This weeks Friday Accounting Ethics Case centers around the concept of trust as an inadequate internal control. You are discussing internal controls with your client. You noticed that they lack any sort of review over the receipt of incoming goods that have been purchased. During your engagement you pulled an invoice for the purchase of a laptop but when you inquired to the purchasing department regarding the receipt of the laptop, nobody could seem to recall who received it or where the laptop was now. When you bring this to the controllers attention she dismisses it and states that she is sure that it is around somewhere and being used for business purposes. You point out that you are not trying to make any accusations but that there may be a control and fraud risk if there are no controls over receiving of goods purchased by the organization. You point out that without some sort of receiving process how can she be certain that the organization ever actually received the laptop that they paid for? The controller responds that she trusts all her staff so she doesn't have to worry about one of them picking up company assets and walking off with them. You try to explain that it is not only an issue of fraud risk but this could be an instance where the organization failed to receive the goods they paid for and so should go back to the vendor to verify that the goods were actually shipped. She responds that she has had enough with this line of questioning. Subsequently the controller contacts the engagement partner and complains that you are attempting to find problems where none exist just to have audit findings to report. Although no reprimand comes down, the audit partner pulls you from the engagement. What would you do?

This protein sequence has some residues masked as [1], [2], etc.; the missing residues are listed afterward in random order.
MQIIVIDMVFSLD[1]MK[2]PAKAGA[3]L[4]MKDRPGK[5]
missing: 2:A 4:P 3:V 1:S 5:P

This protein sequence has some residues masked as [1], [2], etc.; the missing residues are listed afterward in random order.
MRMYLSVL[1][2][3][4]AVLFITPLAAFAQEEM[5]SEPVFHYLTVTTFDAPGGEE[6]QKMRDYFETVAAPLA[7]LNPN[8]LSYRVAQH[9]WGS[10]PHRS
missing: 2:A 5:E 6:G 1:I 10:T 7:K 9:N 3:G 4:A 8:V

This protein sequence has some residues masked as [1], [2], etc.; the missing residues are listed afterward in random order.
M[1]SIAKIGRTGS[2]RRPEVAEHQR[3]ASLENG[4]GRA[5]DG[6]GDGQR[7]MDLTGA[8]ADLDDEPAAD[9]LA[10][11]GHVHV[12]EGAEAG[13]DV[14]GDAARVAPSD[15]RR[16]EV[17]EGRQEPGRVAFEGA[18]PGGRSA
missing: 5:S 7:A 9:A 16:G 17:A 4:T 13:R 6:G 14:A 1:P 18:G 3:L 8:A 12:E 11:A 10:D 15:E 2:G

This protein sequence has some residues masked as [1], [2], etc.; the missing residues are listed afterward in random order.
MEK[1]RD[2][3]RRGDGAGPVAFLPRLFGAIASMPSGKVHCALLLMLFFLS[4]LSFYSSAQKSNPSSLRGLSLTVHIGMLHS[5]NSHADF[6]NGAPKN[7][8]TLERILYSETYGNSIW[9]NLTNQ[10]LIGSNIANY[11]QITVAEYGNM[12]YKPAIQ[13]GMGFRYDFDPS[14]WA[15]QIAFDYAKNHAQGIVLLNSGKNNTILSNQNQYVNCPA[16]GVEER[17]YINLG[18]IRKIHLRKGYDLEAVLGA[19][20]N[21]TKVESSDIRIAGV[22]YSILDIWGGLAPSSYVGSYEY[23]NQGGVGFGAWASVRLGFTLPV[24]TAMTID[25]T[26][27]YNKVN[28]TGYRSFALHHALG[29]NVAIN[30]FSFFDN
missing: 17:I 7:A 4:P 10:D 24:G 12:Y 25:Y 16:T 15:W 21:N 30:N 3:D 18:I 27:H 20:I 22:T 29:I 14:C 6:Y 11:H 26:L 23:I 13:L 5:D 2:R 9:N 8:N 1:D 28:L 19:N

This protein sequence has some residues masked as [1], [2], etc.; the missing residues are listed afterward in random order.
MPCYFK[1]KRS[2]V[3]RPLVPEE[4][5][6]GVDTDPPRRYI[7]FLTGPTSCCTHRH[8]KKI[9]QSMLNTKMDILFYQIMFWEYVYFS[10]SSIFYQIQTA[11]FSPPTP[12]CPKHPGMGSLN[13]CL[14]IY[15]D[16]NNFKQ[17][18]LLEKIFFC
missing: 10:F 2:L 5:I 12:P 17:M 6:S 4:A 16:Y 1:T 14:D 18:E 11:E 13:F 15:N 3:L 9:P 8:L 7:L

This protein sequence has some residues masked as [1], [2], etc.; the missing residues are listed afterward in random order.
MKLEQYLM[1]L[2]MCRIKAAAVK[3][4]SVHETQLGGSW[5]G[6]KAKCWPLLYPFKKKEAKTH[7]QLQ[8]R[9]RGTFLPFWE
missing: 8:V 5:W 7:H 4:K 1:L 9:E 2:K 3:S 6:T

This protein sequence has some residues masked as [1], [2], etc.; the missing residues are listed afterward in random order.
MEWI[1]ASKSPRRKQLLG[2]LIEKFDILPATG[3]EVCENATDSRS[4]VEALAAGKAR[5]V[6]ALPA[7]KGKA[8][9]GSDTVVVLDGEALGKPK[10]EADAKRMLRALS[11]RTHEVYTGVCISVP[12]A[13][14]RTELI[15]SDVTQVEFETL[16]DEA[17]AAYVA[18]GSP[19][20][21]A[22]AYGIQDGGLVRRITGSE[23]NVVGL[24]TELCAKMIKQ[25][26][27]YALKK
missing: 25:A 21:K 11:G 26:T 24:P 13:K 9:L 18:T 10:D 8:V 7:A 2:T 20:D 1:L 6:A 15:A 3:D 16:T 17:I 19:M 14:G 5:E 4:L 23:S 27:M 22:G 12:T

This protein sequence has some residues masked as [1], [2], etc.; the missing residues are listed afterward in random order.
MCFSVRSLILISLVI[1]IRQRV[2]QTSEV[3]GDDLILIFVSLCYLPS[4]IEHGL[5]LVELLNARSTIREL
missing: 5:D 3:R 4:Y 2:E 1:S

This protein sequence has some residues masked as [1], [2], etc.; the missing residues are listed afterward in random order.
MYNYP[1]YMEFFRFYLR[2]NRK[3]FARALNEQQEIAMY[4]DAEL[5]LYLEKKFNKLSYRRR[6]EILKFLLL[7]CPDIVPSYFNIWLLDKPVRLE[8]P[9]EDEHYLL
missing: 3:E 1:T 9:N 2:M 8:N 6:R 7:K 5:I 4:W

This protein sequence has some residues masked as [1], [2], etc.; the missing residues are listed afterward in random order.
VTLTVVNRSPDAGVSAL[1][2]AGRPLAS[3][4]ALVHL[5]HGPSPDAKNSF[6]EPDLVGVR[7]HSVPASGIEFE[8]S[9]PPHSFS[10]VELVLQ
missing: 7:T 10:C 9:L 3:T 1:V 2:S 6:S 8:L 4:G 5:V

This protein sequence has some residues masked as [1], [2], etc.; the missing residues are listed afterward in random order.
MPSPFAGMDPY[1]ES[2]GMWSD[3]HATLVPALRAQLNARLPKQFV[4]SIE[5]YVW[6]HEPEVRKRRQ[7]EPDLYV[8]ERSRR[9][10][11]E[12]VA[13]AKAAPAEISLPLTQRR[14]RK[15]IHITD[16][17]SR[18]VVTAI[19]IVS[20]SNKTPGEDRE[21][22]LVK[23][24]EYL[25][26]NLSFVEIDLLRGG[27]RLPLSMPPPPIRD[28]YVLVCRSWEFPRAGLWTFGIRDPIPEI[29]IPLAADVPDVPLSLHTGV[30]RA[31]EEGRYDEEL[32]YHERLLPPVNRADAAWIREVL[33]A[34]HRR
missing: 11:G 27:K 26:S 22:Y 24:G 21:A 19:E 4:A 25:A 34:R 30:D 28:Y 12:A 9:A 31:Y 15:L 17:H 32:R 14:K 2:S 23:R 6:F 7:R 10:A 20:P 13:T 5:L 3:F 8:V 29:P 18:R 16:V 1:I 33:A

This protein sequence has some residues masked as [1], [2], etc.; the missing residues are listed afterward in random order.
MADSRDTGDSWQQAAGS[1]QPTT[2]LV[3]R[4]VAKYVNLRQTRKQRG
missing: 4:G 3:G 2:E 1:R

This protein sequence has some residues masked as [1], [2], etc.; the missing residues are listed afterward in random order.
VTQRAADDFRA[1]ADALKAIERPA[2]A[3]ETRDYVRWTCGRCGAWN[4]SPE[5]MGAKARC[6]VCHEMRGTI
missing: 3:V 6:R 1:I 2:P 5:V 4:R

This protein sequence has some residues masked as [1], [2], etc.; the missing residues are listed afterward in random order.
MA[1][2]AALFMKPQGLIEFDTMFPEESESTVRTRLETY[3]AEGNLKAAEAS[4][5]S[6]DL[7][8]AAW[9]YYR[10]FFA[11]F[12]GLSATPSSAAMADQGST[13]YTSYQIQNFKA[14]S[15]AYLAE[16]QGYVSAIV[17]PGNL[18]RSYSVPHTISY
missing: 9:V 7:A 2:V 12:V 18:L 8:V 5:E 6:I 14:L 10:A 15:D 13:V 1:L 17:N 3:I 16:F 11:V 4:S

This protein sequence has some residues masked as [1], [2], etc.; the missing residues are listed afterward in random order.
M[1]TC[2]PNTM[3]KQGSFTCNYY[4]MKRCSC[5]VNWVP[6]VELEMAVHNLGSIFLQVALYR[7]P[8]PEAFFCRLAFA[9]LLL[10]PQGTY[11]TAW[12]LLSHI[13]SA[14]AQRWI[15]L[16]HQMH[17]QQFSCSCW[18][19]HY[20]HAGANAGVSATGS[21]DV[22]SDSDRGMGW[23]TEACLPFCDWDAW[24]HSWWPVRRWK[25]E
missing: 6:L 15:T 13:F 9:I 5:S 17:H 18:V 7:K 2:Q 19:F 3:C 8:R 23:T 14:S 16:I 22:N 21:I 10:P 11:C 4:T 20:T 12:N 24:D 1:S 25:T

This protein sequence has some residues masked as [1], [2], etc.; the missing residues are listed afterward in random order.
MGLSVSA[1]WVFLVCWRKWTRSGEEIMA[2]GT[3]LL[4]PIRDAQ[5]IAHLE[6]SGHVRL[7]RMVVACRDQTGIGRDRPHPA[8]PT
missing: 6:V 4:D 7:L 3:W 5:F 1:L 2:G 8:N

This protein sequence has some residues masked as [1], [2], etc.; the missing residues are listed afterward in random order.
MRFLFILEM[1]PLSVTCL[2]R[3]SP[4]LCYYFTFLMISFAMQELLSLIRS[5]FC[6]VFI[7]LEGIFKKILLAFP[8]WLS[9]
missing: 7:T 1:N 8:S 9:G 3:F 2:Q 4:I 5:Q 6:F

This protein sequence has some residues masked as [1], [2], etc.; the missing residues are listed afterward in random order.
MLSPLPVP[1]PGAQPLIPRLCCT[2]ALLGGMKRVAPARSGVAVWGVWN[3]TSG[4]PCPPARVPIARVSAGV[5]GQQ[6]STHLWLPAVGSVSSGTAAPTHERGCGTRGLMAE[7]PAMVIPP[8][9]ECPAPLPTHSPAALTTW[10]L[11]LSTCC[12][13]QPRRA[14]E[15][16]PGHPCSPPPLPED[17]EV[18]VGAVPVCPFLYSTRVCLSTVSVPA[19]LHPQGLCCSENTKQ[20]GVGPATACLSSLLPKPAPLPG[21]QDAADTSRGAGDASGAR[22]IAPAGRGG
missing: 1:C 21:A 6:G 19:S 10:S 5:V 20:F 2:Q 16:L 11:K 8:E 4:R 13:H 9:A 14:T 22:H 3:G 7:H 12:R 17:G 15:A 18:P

Friday Accounting Ethics Case - Trust but Verify
Oct 9th 2009